Sunday, April 28, 2013

Heart and the (Philosopher's) Stone in Prague

'Rooftops and Towers of Prague,' a drawing by
Petr Ginz, 1928-1944 (Yad vaShem).

Born in Prague, Petr spent his adolescence in the children's home in the Theresienstadt ghetto. He was murdered in Auschwitz-Birkenau in the fall of 1944. In 2003, Ilan Ramon, the Israeli astronaut that perished in the space shuttle Columbia, took Petr Ginz's drawing 'Moon Landscape' (see below) with him from the Yad Vashem collection.

I had the wonderful opportunity to visit the Czech Society for Analytical Psychology, to deliver a lecture and a workshop on the Cycle of Life.

Following several years of experience with the impressive Bulgarian Jung Society, as well as visiting the groups in Poland, Estonia, and the Czech Republic, I can testify to the admirable devotion and seriousness found among the analysts, therapists and students in these countries. Their thirst for knowledge is a source of inspiration, and in only a few years the therapists in these countries have gained increasing psychotherapeutic experience.

It was a great joy to lecture to the members of the Czech Society, to an attentive audience of analysts and analysts to be, Jungian oriented therapists and students.

The weekend was particularly moving and meaningful because of Dvorah Kutzinski, who gave two related seminars – one on Erich Neumann’s Origins of Consciousness, and a seminar on Mozart’s The Magic Flute, including the screening of Bergman’s wonderful movie.

At 87, Dvorah Kutzinski, the Grand Old Lady of Jungian Analysts in Israel, is as sharp, witty and vital as ever. Coupled with her awareness of old age and death, she is full of life and energy, leaving many of us behind.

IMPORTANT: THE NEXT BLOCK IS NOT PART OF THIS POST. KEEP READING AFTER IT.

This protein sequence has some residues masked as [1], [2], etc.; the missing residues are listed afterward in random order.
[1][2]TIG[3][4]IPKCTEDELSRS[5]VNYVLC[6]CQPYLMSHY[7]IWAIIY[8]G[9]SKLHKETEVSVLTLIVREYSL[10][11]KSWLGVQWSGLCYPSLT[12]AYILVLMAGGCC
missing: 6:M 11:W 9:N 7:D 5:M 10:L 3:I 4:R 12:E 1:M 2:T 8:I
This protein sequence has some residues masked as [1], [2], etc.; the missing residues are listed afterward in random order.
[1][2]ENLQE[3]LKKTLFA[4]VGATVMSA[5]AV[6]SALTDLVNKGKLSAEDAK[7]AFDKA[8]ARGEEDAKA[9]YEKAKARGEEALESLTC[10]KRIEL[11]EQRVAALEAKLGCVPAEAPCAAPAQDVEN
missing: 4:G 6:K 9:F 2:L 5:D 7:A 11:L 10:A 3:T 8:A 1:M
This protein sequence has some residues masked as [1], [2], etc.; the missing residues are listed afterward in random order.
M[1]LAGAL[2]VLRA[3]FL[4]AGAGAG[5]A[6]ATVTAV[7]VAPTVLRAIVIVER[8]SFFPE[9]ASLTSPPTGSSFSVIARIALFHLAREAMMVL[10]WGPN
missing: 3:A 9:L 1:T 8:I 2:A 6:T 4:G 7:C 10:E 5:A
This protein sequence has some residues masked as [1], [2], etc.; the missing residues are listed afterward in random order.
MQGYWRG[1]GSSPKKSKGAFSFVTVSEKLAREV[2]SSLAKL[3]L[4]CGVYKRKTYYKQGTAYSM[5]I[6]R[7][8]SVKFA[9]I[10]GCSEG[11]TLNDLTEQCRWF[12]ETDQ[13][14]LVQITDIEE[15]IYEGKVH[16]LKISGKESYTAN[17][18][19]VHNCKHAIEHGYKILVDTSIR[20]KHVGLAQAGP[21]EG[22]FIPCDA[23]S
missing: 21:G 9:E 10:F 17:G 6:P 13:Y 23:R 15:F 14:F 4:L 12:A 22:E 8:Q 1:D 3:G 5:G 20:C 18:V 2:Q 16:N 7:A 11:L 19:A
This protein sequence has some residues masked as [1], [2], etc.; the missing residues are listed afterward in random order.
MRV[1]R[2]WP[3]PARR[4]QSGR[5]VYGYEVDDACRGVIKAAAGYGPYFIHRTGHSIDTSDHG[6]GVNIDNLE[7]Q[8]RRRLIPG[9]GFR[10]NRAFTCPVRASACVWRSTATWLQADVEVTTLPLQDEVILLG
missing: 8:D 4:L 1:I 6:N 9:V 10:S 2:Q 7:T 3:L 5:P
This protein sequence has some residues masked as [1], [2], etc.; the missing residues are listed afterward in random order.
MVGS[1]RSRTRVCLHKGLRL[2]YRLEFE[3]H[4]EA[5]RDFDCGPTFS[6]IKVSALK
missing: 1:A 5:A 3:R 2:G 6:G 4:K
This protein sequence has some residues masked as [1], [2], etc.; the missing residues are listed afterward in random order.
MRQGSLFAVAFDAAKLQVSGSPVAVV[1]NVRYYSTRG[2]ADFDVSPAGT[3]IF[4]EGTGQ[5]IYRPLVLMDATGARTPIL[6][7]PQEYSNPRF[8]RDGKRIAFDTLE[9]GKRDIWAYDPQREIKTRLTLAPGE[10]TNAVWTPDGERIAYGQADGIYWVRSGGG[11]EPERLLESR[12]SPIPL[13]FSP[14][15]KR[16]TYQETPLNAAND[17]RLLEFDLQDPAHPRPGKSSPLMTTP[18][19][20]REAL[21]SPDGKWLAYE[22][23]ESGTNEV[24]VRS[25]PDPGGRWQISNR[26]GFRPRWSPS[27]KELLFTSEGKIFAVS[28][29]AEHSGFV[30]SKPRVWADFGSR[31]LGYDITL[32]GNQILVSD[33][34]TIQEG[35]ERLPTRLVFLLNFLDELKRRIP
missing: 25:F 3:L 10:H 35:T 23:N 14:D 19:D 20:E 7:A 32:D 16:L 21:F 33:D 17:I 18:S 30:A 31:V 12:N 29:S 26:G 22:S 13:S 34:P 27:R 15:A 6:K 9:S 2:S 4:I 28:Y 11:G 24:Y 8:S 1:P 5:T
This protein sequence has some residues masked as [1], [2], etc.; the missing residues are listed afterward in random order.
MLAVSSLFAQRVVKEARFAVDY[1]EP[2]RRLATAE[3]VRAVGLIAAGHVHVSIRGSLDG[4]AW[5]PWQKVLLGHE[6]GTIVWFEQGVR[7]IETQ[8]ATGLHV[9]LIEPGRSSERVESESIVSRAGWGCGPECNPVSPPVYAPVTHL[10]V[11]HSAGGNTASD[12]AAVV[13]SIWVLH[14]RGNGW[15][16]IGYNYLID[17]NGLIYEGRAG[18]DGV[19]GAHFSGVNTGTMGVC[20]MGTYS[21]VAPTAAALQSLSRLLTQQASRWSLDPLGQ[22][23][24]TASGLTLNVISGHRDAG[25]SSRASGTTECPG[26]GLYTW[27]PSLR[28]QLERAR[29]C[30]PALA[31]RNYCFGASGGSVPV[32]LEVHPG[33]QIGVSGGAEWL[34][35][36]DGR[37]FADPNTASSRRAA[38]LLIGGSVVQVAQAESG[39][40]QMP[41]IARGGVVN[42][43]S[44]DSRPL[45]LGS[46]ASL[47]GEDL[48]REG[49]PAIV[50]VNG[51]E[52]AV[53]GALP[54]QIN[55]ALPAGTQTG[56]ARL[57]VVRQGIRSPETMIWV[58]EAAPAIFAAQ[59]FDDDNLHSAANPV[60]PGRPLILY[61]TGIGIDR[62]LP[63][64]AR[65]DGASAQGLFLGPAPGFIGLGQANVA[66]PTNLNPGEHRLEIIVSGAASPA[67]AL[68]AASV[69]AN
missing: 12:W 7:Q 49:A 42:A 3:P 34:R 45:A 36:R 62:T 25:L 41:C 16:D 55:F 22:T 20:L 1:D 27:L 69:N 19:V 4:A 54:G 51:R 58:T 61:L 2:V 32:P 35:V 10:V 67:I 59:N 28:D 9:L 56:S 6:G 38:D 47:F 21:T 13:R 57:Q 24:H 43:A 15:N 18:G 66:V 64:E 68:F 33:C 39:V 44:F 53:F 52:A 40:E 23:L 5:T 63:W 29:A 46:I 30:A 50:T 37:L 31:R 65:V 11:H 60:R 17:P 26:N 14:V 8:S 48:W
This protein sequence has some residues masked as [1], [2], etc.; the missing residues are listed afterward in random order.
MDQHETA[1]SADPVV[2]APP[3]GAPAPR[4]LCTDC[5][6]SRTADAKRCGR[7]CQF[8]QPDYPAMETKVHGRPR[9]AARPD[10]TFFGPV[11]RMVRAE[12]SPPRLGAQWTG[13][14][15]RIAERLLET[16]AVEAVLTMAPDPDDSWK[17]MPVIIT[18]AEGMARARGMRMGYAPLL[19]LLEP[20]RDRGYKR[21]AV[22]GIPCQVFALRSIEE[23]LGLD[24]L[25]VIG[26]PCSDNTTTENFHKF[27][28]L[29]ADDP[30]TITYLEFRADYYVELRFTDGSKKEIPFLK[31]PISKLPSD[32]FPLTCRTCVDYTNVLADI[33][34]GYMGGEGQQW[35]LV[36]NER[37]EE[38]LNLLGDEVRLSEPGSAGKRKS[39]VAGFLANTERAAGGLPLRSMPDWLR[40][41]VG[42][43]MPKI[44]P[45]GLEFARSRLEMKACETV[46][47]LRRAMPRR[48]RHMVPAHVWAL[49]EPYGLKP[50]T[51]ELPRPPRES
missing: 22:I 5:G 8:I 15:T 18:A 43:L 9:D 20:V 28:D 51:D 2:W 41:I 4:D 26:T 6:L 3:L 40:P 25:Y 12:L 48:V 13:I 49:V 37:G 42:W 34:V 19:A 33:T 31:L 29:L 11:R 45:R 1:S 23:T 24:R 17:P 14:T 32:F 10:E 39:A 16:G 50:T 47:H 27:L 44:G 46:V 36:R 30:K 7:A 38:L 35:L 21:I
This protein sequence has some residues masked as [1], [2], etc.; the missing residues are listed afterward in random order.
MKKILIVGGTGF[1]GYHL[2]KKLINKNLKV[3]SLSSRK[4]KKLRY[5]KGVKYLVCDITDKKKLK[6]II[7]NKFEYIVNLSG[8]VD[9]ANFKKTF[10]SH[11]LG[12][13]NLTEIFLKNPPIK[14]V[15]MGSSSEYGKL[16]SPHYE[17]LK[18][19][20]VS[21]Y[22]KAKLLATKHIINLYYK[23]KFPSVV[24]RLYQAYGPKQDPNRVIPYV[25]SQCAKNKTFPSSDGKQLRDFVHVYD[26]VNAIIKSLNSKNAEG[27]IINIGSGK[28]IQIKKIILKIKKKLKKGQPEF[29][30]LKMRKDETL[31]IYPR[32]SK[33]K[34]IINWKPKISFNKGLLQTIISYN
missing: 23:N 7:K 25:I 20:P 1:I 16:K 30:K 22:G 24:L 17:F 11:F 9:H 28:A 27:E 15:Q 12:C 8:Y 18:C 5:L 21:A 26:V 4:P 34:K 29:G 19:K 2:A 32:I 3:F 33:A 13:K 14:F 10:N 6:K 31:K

Her charismatic personality comes across in lectures and seminars, therapy and supervision, as her students, analysands and colleagues of more than fifty years will attest.

The person she is and her individual life are deeply intertwined with the history and culture of the 20th Century. She grew up in the house in which Kafka was born, with Max Brod, to whom we owe the preservation of Kafka’s manuscripts, among the weekly guests in their home. Her father, the philologist Prof. Zeckendorf, later one of the famous lecturers at Theresienstadt, predicted Kafka’s future long before his rise to fame.

After years in Theresienstadt and Auschwitz, she arrived at the shores of Israel, and met Erich Neumann. She became a close friend and his foremost disciple, making his writings accessible to generations of Jungians. And the Czech she hasn’t spoken for seventy years, emerged from the depths of memory. She was received, as she so rightly deserves, with great warmth and appreciation.

Regarding the whereabouts and recent findings about the Golem of Prague, I have been sworn to silence and cannot yet disclose anything. It will have to remain shrouded in mystery, until it eventually will emerge from the hiding place in the shadows of science. Let me only mention that the story about the golem of Prague, based on the legend of the sixteenth century Rabbi Loew from Prague, was revived at the turn of the century by several authors, notably Gustav Meyrink. Meyrink had been a bank manager, before turning to alchemy and Kabbalah. He was convinced that the Philosopher’s Stone was to be found in the Prague sewer system, and from serious research into this matter, I have found conclusive evidence that the stone probably is to be found in the nigredo of Prague’s shadow.

The Jewish Cemetery in Prague

Petr Ginz, 'Moon Landscape' (Yad vaShem)

1 comment:

SusanBW said...

Thank you for your report from Prague. I visited the Jewish cemetery and Synagogue in that wonderful city. It's incredibly beautiful and meaningful. I am sure they appreciated your lecture.